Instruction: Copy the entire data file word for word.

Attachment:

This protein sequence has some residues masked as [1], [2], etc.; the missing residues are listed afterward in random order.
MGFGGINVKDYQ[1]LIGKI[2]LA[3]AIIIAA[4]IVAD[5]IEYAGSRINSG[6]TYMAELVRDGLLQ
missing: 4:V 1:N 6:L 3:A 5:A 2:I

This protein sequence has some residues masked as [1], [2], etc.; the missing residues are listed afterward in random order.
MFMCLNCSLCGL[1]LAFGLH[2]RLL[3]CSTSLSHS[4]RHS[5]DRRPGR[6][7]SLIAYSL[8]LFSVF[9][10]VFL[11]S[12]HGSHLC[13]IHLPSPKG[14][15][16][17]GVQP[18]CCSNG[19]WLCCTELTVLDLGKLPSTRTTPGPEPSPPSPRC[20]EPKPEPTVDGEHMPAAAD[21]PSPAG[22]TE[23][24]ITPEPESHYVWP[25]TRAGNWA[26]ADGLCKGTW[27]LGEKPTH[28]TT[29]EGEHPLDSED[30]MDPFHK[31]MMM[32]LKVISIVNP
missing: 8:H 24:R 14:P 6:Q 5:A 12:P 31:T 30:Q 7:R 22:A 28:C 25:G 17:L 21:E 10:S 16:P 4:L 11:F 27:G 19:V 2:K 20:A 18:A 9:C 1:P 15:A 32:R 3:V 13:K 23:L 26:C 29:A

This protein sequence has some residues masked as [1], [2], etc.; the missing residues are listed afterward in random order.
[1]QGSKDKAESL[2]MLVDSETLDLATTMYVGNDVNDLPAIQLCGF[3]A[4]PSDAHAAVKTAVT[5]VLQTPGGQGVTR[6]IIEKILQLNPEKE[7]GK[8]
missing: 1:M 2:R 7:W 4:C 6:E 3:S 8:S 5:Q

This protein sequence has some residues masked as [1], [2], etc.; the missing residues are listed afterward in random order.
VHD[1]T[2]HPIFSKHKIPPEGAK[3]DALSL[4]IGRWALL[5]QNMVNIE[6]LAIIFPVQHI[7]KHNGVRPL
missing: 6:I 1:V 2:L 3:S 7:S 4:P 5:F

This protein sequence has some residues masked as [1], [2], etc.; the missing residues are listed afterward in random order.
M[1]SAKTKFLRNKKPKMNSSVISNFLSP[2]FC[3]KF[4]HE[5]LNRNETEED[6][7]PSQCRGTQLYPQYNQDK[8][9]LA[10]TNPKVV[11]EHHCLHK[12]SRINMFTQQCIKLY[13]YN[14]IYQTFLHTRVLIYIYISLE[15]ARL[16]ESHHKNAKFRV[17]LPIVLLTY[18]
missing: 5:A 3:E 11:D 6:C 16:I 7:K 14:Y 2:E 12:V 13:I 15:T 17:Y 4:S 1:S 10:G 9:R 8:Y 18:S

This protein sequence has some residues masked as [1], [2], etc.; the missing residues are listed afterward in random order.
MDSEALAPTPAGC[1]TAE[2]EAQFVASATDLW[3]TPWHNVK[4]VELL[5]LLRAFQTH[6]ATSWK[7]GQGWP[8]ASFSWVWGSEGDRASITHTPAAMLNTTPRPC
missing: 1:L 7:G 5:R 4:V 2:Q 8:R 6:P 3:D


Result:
This protein sequence has some residues masked as [1], [2], etc.; the missing residues are listed afterward in random order.
MGFGGINVKDYQ[1]LIGKI[2]LA[3]AIIIAA[4]IVAD[5]IEYAGSRINSG[6]TYMAELVRDGLLQ
missing: 4:V 1:N 6:L 3:A 5:A 2:I

This protein sequence has some residues masked as [1], [2], etc.; the missing residues are listed afterward in random order.
MFMCLNCSLCGL[1]LAFGLH[2]RLL[3]CSTSLSHS[4]RHS[5]DRRPGR[6][7]SLIAYSL[8]LFSVF[9][10]VFL[11]S[12]HGSHLC[13]IHLPSPKG[14][15][16][17]GVQP[18]CCSNG[19]WLCCTELTVLDLGKLPSTRTTPGPEPSPPSPRC[20]EPKPEPTVDGEHMPAAAD[21]PSPAG[22]TE[23][24]ITPEPESHYVWP[25]TRAGNWA[26]ADGLCKGTW[27]LGEKPTH[28]TT[29]EGEHPLDSED[30]MDPFHK[31]MMM[32]LKVISIVNP
missing: 8:H 24:R 14:P 6:Q 5:A 12:P 31:T 30:Q 7:R 22:A 28:C 25:G 17:L 21:E 10:S 16:P 4:L 11:F 27:G 19:V 2:K 20:A 18:A 9:C 1:P 15:A 32:R 3:V 13:K 23:L 26:C 29:A

This protein sequence has some residues masked as [1], [2], etc.; the missing residues are listed afterward in random order.
[1]QGSKDKAESL[2]MLVDSETLDLATTMYVGNDVNDLPAIQLCGF[3]A[4]PSDAHAAVKTAVT[5]VLQTPGGQGVTR[6]IIEKILQLNPEKE[7]GK[8]
missing: 1:M 2:R 7:W 4:C 6:E 3:S 8:S 5:Q

This protein sequence has some residues masked as [1], [2], etc.; the missing residues are listed afterward in random order.
VHD[1]T[2]HPIFSKHKIPPEGAK[3]DALSL[4]IGRWALL[5]QNMVNIE[6]LAIIFPVQHI[7]KHNGVRPL
missing: 6:I 1:V 2:L 3:S 7:S 4:P 5:F

This protein sequence has some residues masked as [1], [2], etc.; the missing residues are listed afterward in random order.
M[1]SAKTKFLRNKKPKMNSSVISNFLSP[2]FC[3]KF[4]HE[5]LNRNETEED[6][7]PSQCRGTQLYPQYNQDK[8][9]LA[10]TNPKVV[11]EHHCLHK[12]SRINMFTQQCIKLY[13]YN[14]IYQTFLHTRVLIYIYISLE[15]ARL[16]ESHHKNAKFRV[17]LPIVLLTY[18]
missing: 5:A 3:E 11:D 6:C 16:I 7:K 14:Y 2:E 12:V 13:I 15:T 17:Y 4:S 1:S 10:G 9:R 8:Y 18:S

This protein sequence has some residues masked as [1], [2], etc.; the missing residues are listed afterward in random order.
MDSEALAPTPAGC[1]TAE[2]EAQFVASATDLW[3]TPWHNVK[4]VELL[5]LLRAFQTH[6]ATSWK[7]GQGWP[8]ASFSWVWGSEGDRASITHTPAAMLNTTPRPC
missing: 1:L 7:G 5:R 4:V 2:Q 8:R 6:P 3:D